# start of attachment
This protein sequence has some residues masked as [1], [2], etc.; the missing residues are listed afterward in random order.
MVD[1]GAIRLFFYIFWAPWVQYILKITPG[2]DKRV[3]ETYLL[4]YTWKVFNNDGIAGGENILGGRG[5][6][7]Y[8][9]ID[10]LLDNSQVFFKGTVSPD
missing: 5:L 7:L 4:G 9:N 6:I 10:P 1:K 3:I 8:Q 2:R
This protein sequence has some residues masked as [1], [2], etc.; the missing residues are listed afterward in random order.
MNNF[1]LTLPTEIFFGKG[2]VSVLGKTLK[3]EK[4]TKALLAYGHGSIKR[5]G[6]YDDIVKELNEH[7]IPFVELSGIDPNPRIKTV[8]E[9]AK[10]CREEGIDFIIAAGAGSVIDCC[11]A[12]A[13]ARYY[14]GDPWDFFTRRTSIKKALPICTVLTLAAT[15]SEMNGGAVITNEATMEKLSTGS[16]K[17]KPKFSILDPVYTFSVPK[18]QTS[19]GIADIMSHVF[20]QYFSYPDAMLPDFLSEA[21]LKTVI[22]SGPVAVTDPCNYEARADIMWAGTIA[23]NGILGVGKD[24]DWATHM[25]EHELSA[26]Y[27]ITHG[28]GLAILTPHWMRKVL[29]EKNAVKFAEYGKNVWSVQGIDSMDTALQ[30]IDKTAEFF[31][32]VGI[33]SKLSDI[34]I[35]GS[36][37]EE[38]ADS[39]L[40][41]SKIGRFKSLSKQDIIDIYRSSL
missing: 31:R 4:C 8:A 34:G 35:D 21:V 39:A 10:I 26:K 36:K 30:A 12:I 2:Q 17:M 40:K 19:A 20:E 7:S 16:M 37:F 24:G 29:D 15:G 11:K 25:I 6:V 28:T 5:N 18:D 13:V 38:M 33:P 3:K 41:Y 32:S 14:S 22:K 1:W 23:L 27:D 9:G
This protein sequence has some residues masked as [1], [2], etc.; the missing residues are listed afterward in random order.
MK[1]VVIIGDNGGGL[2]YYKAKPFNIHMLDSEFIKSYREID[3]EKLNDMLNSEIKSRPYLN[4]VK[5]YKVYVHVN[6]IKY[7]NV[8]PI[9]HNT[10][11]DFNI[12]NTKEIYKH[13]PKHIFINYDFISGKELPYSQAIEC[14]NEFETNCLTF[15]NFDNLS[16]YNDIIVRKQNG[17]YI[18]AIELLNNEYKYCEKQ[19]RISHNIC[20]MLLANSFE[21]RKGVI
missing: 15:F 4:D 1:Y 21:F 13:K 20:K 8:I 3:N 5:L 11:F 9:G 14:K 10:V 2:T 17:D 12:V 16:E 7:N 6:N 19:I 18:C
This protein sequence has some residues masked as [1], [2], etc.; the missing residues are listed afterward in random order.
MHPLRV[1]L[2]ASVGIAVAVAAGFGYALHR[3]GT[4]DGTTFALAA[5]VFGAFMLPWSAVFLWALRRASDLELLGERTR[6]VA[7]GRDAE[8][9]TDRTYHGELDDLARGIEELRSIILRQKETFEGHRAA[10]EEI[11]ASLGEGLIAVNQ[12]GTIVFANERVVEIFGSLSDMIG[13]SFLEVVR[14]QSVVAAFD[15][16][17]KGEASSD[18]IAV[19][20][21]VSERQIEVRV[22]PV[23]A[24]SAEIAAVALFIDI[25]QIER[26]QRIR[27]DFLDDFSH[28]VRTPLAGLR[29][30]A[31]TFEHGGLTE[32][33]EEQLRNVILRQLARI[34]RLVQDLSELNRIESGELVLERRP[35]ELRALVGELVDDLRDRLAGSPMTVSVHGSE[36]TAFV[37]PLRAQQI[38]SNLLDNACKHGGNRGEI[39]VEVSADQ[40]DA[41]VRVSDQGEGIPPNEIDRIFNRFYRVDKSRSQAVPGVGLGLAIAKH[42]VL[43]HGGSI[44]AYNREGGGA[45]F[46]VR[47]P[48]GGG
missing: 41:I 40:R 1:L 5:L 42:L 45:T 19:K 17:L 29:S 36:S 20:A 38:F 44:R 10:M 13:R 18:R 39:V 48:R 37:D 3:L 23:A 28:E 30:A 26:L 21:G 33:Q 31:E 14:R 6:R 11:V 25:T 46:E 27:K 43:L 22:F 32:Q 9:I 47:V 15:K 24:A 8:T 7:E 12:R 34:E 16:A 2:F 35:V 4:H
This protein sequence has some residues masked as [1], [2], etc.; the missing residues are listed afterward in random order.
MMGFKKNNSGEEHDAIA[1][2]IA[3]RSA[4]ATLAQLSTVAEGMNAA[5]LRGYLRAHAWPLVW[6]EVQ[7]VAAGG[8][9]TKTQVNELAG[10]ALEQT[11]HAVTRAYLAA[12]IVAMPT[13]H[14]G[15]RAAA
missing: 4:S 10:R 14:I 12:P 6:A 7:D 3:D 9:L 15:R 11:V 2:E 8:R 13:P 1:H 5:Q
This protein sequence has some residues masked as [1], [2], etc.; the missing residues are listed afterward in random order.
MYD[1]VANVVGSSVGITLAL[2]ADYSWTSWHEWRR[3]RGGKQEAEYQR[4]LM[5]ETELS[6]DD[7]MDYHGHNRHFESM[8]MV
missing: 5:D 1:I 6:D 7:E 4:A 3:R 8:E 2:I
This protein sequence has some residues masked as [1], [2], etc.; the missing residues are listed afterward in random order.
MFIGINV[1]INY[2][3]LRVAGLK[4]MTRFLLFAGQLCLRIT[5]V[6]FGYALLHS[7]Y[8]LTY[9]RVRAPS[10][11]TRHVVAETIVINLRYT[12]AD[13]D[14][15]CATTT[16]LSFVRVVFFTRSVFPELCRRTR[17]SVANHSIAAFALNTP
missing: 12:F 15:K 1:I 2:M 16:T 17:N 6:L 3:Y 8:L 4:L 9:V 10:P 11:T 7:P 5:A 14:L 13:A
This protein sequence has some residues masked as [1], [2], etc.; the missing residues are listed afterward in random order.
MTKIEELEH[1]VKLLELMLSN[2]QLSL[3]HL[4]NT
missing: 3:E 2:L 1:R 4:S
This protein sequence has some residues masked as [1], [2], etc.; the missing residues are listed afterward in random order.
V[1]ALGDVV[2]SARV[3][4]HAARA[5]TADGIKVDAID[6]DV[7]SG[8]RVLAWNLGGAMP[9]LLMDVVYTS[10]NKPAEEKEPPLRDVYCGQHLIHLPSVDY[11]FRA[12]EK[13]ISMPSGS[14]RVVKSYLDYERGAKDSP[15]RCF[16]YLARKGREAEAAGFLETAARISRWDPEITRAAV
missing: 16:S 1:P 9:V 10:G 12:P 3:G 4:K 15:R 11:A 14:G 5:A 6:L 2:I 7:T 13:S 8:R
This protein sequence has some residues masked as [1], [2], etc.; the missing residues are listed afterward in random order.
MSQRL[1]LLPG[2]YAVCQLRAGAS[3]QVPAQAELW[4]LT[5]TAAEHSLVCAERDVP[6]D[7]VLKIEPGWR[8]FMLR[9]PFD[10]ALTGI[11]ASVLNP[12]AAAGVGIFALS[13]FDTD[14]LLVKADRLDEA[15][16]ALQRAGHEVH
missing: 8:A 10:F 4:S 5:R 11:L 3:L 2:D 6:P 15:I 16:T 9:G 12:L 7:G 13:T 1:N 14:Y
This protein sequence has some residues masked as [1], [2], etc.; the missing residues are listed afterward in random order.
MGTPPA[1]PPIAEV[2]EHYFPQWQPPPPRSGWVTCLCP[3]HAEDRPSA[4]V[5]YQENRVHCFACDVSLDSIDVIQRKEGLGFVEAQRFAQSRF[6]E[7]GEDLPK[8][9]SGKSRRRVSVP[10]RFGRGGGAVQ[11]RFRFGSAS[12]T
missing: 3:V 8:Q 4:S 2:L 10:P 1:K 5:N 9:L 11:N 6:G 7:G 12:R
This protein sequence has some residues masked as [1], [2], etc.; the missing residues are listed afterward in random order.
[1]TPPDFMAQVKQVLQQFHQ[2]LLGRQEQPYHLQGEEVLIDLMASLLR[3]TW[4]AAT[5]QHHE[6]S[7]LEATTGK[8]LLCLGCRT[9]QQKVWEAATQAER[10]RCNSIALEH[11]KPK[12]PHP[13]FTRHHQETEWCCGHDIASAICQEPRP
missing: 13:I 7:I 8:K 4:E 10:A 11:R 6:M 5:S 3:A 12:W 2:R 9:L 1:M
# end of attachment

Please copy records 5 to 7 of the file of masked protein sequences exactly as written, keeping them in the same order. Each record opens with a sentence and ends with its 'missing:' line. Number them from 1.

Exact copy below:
This protein sequence has some residues masked as [1], [2], etc.; the missing residues are listed afterward in random order.
MMGFKKNNSGEEHDAIA[1][2]IA[3]RSA[4]ATLAQLSTVAEGMNAA[5]LRGYLRAHAWPLVW[6]EVQ[7]VAAGG[8][9]TKTQVNELAG[10]ALEQT[11]HAVTRAYLAA[12]IVAMPT[13]H[14]G[15]RAAA
missing: 4:S 10:R 14:I 12:P 6:A 7:D 3:D 9:L 15:R 11:V 2:E 8:R 13:P 1:H 5:Q
This protein sequence has some residues masked as [1], [2], etc.; the missing residues are listed afterward in random order.
MYD[1]VANVVGSSVGITLAL[2]ADYSWTSWHEWRR[3]RGGKQEAEYQR[4]LM[5]ETELS[6]DD[7]MDYHGHNRHFESM[8]MV
missing: 5:D 1:I 6:D 7:E 4:A 3:R 8:E 2:I
This protein sequence has some residues masked as [1], [2], etc.; the missing residues are listed afterward in random order.
MFIGINV[1]INY[2][3]LRVAGLK[4]MTRFLLFAGQLCLRIT[5]V[6]FGYALLHS[7]Y[8]LTY[9]RVRAPS[10][11]TRHVVAETIVINLRYT[12]AD[13]D[14][15]CATTT[16]LSFVRVVFFTRSVFPELCRRTR[17]SVANHSIAAFALNTP
missing: 12:F 15:K 1:I 2:M 16:T 17:N 6:L 3:Y 8:L 4:L 9:V 10:P 11:T 7:P 5:A 14:L 13:A